Statutes of limitations are laws which specify the time limit for commencing a legal action, such as filing a civil suit or initiating prosecution of a criminal charge. In most types of cases the clock starts running when the event leading to the legal action occurred, such as the day of a car accident leading to an injury lawsuit, or the say a crime was committed. There are certain conditions and circumstances which can delay the date on which the time begins to be calculated. Time limits vary greatly depending on the types of case and from state to state.
When the statute of limitations is tolled, it is paused or put on hold. This can happen for various reasons depending on the type of case. For instance, the “discovery rule” applies in many types of personal injury cases and in some criminal cases. It delays the day the time limit starts to run until the day that the negligence or crime was either discovered or should have been discovered.
Tolling is used in some states to extend the deadline for injury victims who are minor children until they reach the age of majority and have the legal right to bring a lawsuit on their own behalf.
Contrary to popular belief, it is not always possible to avoid criminal prosecution by hiding out until the statute of limitations runs out. For Federal crimes the statute of limitations is tolled during any period of time that the defendant is a fugitive. Some states have laws which allow tolling under various circumstances, such as during any period of time that the defendant is living out-of-state.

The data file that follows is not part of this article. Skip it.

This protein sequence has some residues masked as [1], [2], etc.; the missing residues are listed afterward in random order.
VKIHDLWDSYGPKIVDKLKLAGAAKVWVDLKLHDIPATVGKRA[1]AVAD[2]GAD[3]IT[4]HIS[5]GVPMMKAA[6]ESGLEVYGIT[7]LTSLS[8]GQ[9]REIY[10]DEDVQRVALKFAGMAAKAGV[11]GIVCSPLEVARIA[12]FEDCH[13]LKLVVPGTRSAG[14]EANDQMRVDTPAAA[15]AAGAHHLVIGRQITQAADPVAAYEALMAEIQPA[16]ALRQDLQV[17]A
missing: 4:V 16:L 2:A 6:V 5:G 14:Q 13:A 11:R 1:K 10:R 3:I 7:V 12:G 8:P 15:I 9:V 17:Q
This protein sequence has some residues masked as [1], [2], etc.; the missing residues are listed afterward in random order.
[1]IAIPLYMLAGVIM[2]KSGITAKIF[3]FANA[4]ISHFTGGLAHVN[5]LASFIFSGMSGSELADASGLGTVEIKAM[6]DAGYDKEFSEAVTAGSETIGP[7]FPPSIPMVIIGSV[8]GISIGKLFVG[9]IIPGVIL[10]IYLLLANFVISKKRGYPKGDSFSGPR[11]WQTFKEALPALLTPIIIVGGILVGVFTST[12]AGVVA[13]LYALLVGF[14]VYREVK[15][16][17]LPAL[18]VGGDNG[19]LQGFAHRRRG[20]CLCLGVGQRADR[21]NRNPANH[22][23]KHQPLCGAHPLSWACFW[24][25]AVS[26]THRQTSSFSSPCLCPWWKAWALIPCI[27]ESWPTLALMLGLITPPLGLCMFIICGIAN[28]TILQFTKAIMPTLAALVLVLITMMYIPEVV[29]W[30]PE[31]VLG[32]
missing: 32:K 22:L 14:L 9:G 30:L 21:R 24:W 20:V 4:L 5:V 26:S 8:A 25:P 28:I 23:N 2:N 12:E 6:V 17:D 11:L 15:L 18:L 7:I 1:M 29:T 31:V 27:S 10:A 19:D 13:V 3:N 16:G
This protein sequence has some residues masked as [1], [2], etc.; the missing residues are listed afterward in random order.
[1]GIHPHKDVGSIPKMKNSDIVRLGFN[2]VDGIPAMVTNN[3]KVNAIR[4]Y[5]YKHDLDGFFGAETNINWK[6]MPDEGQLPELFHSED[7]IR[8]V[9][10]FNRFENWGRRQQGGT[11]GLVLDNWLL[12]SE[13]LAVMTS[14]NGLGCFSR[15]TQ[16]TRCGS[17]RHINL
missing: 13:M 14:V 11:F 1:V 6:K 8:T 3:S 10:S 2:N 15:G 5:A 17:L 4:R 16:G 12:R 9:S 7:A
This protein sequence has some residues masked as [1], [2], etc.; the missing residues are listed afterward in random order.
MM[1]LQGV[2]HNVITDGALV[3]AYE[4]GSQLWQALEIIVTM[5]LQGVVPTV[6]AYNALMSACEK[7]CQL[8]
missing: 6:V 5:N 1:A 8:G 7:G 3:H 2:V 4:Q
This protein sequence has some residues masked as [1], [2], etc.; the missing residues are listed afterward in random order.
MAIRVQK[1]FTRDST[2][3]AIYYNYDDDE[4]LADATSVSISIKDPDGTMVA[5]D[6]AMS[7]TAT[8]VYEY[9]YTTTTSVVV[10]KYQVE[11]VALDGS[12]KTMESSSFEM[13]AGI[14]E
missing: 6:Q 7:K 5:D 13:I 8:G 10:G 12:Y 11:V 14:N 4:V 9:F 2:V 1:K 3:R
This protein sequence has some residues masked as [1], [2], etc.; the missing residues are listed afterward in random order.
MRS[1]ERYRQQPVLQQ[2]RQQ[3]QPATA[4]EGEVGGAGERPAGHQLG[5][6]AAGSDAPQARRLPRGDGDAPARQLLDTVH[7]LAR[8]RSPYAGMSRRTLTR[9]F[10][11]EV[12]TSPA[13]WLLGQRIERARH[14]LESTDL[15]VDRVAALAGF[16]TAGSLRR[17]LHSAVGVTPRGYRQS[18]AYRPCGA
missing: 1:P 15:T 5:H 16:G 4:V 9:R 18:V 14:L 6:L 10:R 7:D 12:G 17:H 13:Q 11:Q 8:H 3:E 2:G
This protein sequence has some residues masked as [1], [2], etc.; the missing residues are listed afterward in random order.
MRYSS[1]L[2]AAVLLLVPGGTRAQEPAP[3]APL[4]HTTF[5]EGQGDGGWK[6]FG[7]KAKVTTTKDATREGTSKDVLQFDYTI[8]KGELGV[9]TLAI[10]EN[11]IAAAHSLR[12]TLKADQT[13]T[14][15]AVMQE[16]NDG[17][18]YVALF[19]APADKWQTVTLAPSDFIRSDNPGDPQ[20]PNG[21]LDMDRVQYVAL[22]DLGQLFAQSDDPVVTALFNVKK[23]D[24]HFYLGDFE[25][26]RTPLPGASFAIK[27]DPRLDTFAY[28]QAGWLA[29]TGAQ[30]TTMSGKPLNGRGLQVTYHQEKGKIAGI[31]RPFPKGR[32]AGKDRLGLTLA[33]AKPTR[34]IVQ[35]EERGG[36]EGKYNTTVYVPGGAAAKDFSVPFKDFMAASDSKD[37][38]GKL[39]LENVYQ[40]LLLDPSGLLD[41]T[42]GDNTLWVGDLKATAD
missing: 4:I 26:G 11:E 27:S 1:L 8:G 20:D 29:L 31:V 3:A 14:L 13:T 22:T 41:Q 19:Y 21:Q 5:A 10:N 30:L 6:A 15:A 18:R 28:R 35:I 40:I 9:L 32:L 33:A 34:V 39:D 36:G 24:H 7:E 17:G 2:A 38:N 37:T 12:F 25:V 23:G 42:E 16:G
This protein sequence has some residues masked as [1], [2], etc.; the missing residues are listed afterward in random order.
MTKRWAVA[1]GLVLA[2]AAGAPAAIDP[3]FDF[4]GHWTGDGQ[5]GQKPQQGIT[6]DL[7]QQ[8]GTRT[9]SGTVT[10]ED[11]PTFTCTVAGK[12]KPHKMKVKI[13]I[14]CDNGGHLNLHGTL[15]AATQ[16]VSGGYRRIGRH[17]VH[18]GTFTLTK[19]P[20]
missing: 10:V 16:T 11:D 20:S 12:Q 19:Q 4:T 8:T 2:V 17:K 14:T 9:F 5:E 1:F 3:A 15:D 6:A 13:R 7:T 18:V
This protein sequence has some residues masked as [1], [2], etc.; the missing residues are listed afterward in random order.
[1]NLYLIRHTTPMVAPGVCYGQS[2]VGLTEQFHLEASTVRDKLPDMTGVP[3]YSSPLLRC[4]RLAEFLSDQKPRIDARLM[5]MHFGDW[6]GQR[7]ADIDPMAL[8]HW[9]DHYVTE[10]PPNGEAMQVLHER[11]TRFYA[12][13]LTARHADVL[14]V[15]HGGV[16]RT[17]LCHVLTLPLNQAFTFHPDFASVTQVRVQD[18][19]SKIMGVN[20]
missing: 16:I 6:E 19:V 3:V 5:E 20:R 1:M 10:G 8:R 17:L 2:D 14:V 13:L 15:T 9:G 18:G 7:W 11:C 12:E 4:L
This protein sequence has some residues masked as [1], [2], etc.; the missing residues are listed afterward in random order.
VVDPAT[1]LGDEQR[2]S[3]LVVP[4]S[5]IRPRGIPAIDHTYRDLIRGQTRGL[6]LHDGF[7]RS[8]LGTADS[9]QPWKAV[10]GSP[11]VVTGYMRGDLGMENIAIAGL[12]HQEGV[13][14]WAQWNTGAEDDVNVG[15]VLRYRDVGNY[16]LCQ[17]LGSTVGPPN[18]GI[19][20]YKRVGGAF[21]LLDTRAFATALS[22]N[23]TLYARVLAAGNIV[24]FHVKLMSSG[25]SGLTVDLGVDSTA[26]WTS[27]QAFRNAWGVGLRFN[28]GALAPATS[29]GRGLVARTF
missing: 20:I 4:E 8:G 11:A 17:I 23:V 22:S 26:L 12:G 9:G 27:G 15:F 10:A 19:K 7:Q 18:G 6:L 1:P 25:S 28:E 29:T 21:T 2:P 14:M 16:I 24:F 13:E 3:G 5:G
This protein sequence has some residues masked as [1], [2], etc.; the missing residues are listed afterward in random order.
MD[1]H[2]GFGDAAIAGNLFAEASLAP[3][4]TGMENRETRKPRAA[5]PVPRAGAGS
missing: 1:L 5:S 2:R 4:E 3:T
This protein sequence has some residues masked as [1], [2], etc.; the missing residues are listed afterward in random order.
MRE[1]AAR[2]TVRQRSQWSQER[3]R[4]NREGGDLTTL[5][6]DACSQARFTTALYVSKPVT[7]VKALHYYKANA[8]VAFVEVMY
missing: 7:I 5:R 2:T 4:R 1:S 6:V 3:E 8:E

Statutes of Repose
The statute of repose is another time limit which may apply to your case. It is more absolute than the statute of limitations and can cut your time short when you still well within the statute of limitations.
For instance, in cases of faulty construction if the statute of limitations for personal injury in your state is two years, and the statute of repose for claims against architects and engineers is six years after the completion of work, your injury could occur well after the statute of repose has expired and even though your statute of limitations has not expired, you will be barred from suing the architect or engineer.
Many types of cases can involve a statute of repose.
The statute of repose may be nullified or extended if fraud or intentional deceit prevented you from discovering the cause of harm in time to meet your deadline.
Other Deadlines May Apply
The statute of limitations may not be the only, or the first, deadline in your case. In some types of cases there are deadlines which come up much sooner than the statute of limitations runs out. For instance, in cases against government entities you typically have a very short period of time in which to file a notice of intent to sue. In some states there is a similar deadline for medical malpractice actions.
Protecting Your Rights
Although it is fairly easy to find a chart which tells you the statutes of limitations for different types of cases in each state, you should not rely on that information to determine if you have a valid case. A much more complex web of law comes into play with the unique circumstances in your case.
If you are a defendant and the statute of limitations has expired in your case, it may be up to you to raise that issue in your defense. A common example is when you are facing a lawsuit brought by a “zombie” debt collector.